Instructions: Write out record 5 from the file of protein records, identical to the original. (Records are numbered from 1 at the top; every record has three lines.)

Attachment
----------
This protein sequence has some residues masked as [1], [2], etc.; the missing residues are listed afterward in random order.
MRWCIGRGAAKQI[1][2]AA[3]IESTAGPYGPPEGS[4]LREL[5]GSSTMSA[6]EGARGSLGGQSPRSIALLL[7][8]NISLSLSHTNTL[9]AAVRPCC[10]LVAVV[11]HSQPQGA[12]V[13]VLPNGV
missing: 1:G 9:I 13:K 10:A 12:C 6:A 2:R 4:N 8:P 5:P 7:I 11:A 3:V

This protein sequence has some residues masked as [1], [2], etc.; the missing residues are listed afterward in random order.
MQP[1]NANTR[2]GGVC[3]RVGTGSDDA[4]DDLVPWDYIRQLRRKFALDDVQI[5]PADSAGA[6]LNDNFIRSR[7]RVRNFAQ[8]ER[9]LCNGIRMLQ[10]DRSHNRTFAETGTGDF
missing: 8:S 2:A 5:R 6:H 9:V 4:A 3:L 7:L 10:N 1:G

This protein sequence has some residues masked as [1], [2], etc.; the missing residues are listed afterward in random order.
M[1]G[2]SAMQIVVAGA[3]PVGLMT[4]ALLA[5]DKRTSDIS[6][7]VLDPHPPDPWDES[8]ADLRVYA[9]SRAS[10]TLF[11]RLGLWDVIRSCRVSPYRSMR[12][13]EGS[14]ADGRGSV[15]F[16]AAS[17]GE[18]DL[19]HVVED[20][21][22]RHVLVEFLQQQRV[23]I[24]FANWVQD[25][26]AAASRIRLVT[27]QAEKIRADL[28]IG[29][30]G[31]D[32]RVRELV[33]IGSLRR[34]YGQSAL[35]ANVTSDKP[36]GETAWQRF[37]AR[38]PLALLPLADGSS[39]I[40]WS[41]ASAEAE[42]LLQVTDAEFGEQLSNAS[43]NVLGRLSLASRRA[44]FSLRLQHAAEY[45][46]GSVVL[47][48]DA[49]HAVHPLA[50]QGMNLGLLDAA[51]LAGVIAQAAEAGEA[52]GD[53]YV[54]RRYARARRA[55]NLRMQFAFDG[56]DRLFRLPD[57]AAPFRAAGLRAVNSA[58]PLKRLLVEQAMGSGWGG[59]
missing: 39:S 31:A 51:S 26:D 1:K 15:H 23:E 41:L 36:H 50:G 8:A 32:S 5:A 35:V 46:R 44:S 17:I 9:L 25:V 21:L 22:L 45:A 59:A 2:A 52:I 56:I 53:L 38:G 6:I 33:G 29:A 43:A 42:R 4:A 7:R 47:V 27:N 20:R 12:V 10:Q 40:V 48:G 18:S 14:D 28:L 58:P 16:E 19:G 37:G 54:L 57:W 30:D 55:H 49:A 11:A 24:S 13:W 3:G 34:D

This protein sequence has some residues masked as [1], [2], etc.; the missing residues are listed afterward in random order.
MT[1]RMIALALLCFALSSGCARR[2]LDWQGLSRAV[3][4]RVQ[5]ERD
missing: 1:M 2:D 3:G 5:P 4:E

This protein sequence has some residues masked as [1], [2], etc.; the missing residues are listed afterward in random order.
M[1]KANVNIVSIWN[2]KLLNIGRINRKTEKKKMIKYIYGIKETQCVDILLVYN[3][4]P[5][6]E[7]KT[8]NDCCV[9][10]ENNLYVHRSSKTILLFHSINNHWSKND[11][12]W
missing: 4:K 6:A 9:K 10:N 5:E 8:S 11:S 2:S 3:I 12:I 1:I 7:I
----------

This protein sequence has some residues masked as [1], [2], etc.; the missing residues are listed afterward in random order.
M[1]KANVNIVSIWN[2]KLLNIGRINRKTEKKKMIKYIYGIKETQCVDILLVYN[3][4]P[5][6]E[7]KT[8]NDCCV[9][10]ENNLYVHRSSKTILLFHSINNHWSKND[11][12]W
missing: 4:K 6:A 9:K 10:N 5:E 8:S 11:S 2:S 3:I 12:I 1:I 7:I